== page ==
The Denver criteria are a set of screening criteria for blunt cerebrovascular injury (BCVI) in trauma used to reduce the need for CT angiography and its associated radiation exposure.  Screening criteria The screening protocol criteria 1,3 for BCVI are divided into signs and symptoms of BCVI a...
Article

Extradural haematoma vs subdural haematoma

Differentiating extradural (EDH) from subdural (SDH) haemorrhage in the head is usually straightforward, but occasionally it can be challenging. SDHs are more common and there are a few distinguishing features which are usually reliable. Pathology History and mechanism of injury Extradural ha...
Article

Focal areas of signal intensity (brain)

Focal areas of signal intensity (FASI), alternatively called focal abnormal signal intensity or unidentified bright objects, are bright areas on T2-weighted images commonly identified in the basal ganglia (often the globus pallidus), thalamus, brainstem (pons), cerebellum, and subcortical white ...
Article

Frontal horn width to intercaudate distance ratio

Frontal horn width to intercaudate distance ratio (FH/CC) is used in assessing patients with suspected Huntington's disease.  On the same axial plane obtained on the ACPC (anterior commissure and posterior commissure) line, the ratio between the distance between the caudate heads (where they ar...
Article

Glioblastoma vs cerebral metastasis

Differentiating a glioblastoma (GBM) from a cerebral metastasis is a frequent challenge, with profound surgical, workup and treatment implications. Unfortunately distinguishing between the two entities is not always straightforward.  This article addresses helpful imaging features to aid in dis...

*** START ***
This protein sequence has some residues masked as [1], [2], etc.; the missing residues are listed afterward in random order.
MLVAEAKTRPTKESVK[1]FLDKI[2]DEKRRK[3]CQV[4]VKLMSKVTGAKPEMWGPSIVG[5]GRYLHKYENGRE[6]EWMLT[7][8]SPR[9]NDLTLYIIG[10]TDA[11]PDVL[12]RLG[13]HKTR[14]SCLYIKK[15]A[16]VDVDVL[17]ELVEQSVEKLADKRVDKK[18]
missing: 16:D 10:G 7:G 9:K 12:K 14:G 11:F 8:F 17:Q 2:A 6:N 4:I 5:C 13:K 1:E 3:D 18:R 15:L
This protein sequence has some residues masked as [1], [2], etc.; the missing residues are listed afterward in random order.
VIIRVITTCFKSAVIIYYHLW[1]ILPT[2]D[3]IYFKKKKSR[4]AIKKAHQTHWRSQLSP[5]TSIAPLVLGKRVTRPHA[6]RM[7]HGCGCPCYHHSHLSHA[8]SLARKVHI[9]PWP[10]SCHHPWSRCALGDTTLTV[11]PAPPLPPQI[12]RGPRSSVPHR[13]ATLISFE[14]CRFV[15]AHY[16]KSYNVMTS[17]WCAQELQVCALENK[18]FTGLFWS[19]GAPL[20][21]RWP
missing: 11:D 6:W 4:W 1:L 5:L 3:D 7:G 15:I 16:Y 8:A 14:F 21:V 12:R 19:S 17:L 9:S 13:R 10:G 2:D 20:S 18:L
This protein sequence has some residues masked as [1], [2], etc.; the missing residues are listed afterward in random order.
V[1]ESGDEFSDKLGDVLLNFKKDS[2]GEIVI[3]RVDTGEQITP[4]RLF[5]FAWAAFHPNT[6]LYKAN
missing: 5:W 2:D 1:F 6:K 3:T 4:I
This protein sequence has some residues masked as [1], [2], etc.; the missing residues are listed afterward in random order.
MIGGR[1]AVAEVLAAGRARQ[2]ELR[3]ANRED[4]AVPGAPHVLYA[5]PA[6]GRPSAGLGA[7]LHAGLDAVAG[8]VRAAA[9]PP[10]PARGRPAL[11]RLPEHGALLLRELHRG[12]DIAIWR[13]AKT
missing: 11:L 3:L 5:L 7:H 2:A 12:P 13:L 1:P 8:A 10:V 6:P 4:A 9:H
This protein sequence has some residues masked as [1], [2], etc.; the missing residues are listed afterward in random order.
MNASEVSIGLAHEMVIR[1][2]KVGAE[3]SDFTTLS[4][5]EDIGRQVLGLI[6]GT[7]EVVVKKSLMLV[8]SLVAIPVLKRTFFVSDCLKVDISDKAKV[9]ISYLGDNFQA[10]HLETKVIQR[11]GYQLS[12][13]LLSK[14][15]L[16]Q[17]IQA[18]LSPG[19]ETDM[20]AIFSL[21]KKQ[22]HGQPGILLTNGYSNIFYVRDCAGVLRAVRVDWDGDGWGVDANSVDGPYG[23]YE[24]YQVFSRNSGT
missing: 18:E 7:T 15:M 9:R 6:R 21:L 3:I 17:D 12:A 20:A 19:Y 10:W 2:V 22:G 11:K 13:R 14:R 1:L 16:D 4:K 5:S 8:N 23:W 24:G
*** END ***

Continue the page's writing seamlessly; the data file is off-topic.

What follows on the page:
Article

Global cortical atrophy scale

The global cortical atrophy (GCA) scale, also known as the Pasquier scale, is a qualitative rating system developed to assess cerebral atrophy, especially in the context of neurodegenerative diseases. It evaluates atrophy in 13 brain regions assessed separately in each hemisphere and resulting i...
Article

Haemorrhagic infarct vs intracerebral haemorrhage

Haemorrhagic infarct or haemorrhagic transformation of an infarct is seen to occur secondary to the breakdown of the lamina of the microvessels. Intracerebral haemorrhage (ICH) may overlap with a haemorrhagic infarct and hence needs to be differentiated as the line of treatment will vary. Diff...
Article

Haemorrhagic intracranial tumours

Various types of brain tumours may cause haemorrhage. Increased tumour vascularisation with dilated, thin-walled vessels and tumour necrosis are the most important mechanisms of haemorrhage. The list includes: glioblastoma pituitary adenoma ependymoma central neurocytoma choroid plexus carc...
Article

Imaging of gunshot injuries

Gunshot injuries often require imaging assessment, and this evaluation has both clinical relevance (assessment of organ damage, surgical planning and prognostication), and often also forensic implications. Epidemiology Incidence of gunshot injuries to the head is increasing in some countries, ...
Article

Interseptal distance

The interseptal distance (ISD) is a measurement used to assess septal area atrophy as a marker for neurodegenerative conditions in patients with memory problems 1. It is proposed that atrophy of the septal nuclei can commonly be seen in conditions associated with hippocampal atrophy, particular...
Article

Intracranial nonneoplastic cysts

Intracranial nonneoplastic cysts are common findings in magnetic resonance (MR) and computed tomographic (CT) brain scans. Location-based diagnostic approach A location-based approach is useful in establishing an appropriate diagnosis; some locations are virtually pathognomonic for certain les...
Article

Intradural spinal mass lesions (an approach)

Intradural spinal mass lesions are relatively uncommon, compared to intracranial or extradural masses, and can be challenging to diagnose. Additionally, the need for a pre-operative/non-operative diagnosis is in many ways greater as biopsy of lesions within the cord has the potential of devastat...